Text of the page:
Phyllis Ballard

Phyllis Ballard was born in Raleigh, North Carolina to Beulah and Andrew Bates. Her father was the first African-American to work for North Carolina Employment Security Commission, and it was he, with a simple but strong belief in giving back to the community, who instilled in Phyllis the compassion to do the same. Years later with this inspiration taken to heart, Phyllis now states, “I have been very fortunate to have touched many lives in the community, teaching health promotion activities designed to assist individuals…to utilize that knowledge to change their habits and behaviors into healthy lifestyles.”

Phyllis has been a strong advocate for health education and prevention. Having worked as a charge nurse and in the Washington University Pediatric Research Unit, Phyllis has dedicated her life to health services. But it is her immersion in coordinating projects and promoting awareness within the community that illuminates her ethic of service.

Phyllis volunteers at the New Northside Baptist Church Day Care Center as a board member, where she has assisted in writing a successful grant for the BREATH Program. For nearly three years, this grant has provided funding for blood pressure, cholesterol and blood glucose screenings as well as bi-monthly educational forums on topics such as HIV/AIDS.

In addition to her professional and church commitments, Phyllis serves her local school district and other projects as a member of the Drug-Free Schools Committee. She also has organized the Drug-Free Arlington School Parade. Additionally, since 1996, Phyllis has worked with the WUSTL Pediatric Infectious Diseases Department and has educated children and their families on HIV/AIDS treatment and resources through the organization Project ARK (AIDS Resources and Knowledge). To her many charges, Phyllis gives a personal, unique attention to the point where her nominator, Sylvia Donato-Moore, states, “she dazzles you with her smile and her unique ability to make you feel special.”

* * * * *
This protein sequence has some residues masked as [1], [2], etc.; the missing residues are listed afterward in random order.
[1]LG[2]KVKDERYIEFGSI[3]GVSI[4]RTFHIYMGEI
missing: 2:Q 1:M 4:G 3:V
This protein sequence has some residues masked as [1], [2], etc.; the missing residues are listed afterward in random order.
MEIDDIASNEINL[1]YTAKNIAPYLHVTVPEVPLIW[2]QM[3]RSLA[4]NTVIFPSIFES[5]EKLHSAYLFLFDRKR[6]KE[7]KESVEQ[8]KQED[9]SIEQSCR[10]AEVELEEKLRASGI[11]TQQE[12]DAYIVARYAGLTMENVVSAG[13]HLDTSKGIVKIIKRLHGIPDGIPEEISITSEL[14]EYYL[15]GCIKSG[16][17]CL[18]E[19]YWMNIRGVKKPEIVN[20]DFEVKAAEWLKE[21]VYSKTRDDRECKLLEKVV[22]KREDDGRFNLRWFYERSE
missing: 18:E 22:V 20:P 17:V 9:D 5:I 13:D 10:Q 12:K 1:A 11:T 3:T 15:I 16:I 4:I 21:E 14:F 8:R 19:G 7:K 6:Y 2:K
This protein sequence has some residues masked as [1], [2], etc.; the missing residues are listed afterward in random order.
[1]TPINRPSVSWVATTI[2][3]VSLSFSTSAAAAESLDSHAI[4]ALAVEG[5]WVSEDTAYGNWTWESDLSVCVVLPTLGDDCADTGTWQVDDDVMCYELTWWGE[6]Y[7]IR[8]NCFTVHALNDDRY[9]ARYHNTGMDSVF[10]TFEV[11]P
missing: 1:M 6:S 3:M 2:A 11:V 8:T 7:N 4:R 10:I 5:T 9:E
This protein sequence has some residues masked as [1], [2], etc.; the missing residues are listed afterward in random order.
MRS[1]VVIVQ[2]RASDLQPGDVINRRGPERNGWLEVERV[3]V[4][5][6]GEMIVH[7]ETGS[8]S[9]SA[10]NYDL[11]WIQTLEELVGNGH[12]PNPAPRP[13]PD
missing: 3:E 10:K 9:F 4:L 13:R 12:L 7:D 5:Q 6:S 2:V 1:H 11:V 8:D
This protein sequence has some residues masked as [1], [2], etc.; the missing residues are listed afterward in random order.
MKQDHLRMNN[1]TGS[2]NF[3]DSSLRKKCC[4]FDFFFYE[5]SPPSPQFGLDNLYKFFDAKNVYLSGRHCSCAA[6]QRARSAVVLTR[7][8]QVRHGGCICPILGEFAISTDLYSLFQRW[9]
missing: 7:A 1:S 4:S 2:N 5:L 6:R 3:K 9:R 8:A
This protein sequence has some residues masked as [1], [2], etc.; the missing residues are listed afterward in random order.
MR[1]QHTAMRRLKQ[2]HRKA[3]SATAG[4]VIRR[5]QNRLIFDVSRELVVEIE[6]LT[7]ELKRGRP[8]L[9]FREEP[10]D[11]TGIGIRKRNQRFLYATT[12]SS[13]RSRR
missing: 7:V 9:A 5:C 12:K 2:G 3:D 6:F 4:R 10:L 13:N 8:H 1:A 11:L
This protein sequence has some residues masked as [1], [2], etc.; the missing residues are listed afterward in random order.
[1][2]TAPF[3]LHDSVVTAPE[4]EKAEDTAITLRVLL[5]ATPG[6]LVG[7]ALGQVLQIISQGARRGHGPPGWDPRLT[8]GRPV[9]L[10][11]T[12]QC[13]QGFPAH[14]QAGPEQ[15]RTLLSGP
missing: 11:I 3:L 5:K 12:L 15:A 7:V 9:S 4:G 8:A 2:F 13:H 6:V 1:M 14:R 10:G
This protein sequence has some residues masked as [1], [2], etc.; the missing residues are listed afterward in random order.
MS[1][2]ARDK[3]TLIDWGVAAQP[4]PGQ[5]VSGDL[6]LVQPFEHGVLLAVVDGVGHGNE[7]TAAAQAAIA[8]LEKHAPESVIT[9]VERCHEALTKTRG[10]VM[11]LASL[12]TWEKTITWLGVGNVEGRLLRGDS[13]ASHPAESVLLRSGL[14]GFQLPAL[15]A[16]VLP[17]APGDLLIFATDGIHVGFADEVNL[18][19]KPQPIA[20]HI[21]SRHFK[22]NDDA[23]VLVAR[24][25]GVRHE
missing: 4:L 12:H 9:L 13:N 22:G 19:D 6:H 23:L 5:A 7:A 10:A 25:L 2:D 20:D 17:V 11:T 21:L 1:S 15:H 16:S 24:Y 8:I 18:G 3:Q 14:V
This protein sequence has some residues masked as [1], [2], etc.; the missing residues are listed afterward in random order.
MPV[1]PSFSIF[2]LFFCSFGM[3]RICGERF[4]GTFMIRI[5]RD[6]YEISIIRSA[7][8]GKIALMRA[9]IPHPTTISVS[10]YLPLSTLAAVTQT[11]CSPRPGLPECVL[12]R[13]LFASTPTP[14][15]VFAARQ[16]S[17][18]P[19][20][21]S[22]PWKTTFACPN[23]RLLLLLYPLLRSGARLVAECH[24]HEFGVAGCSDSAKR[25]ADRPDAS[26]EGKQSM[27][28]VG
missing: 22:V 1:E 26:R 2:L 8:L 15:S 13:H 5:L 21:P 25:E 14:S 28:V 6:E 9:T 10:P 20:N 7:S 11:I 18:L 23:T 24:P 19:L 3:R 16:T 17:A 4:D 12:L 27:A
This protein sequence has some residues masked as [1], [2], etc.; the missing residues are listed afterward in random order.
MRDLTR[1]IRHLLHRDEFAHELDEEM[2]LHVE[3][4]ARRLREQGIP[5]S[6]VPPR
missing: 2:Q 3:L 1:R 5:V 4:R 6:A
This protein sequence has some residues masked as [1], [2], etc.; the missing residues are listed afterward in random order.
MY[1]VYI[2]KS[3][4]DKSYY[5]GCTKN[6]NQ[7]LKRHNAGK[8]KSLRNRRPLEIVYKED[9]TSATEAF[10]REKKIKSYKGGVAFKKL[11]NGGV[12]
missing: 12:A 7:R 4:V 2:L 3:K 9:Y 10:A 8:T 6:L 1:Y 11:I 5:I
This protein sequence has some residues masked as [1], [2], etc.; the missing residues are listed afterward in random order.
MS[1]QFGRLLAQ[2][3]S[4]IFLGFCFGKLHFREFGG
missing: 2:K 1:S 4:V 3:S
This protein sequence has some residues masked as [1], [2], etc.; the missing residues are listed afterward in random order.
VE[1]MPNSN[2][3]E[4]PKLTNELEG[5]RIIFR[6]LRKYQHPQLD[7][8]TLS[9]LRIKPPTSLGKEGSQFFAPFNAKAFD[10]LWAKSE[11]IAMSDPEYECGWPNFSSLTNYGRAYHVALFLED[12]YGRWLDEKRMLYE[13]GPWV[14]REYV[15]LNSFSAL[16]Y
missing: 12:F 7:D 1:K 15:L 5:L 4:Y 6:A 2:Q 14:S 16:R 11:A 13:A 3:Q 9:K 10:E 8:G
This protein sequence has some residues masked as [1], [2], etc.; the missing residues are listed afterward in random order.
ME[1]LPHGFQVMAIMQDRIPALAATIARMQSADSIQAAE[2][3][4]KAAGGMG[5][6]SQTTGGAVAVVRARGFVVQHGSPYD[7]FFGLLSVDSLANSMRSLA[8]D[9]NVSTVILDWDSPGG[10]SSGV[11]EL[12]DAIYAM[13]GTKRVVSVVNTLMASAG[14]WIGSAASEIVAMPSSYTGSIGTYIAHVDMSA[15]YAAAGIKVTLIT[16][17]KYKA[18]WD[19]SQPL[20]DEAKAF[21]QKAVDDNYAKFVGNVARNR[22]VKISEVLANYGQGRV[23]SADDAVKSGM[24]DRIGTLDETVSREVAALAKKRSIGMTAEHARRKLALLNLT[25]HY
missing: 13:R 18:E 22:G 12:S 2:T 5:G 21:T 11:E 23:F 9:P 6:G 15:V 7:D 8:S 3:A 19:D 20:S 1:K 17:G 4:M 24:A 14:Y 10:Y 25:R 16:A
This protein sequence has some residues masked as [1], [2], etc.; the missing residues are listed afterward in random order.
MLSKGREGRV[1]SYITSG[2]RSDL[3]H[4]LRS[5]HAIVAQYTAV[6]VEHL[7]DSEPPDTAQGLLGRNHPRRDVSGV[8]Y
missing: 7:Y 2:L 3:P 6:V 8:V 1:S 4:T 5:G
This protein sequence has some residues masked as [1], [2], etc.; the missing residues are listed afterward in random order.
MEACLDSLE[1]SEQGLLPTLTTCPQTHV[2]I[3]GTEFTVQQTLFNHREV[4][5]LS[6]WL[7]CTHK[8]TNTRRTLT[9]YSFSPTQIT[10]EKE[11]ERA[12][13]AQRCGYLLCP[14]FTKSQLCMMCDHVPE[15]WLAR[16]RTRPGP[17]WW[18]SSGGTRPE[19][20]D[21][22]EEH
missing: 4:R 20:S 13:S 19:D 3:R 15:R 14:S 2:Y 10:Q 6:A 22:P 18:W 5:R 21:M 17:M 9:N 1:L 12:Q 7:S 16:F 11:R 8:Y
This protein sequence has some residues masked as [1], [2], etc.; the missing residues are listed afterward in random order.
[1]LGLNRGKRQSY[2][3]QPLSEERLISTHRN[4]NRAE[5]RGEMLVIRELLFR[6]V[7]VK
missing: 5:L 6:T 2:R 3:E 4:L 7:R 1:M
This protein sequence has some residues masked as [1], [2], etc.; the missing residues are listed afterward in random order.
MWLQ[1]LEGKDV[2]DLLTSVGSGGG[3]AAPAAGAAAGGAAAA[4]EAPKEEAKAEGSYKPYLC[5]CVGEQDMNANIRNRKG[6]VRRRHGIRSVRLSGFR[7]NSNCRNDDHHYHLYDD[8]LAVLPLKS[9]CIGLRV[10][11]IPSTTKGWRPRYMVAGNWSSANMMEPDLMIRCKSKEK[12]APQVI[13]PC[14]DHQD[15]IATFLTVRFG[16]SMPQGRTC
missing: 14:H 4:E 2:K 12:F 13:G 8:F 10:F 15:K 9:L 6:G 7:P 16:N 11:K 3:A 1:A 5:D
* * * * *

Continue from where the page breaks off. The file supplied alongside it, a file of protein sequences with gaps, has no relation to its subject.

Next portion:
Donato-Moore also explains, “her goal is strictly to promote awareness and help anyone she can within her capacity, which to me seems immeasurable.” Phyllis was also a 2005 recipient of the NurseWeek Nursing Excellence Community Service Award, because she’s given so freely and tirelessly to the community she loves.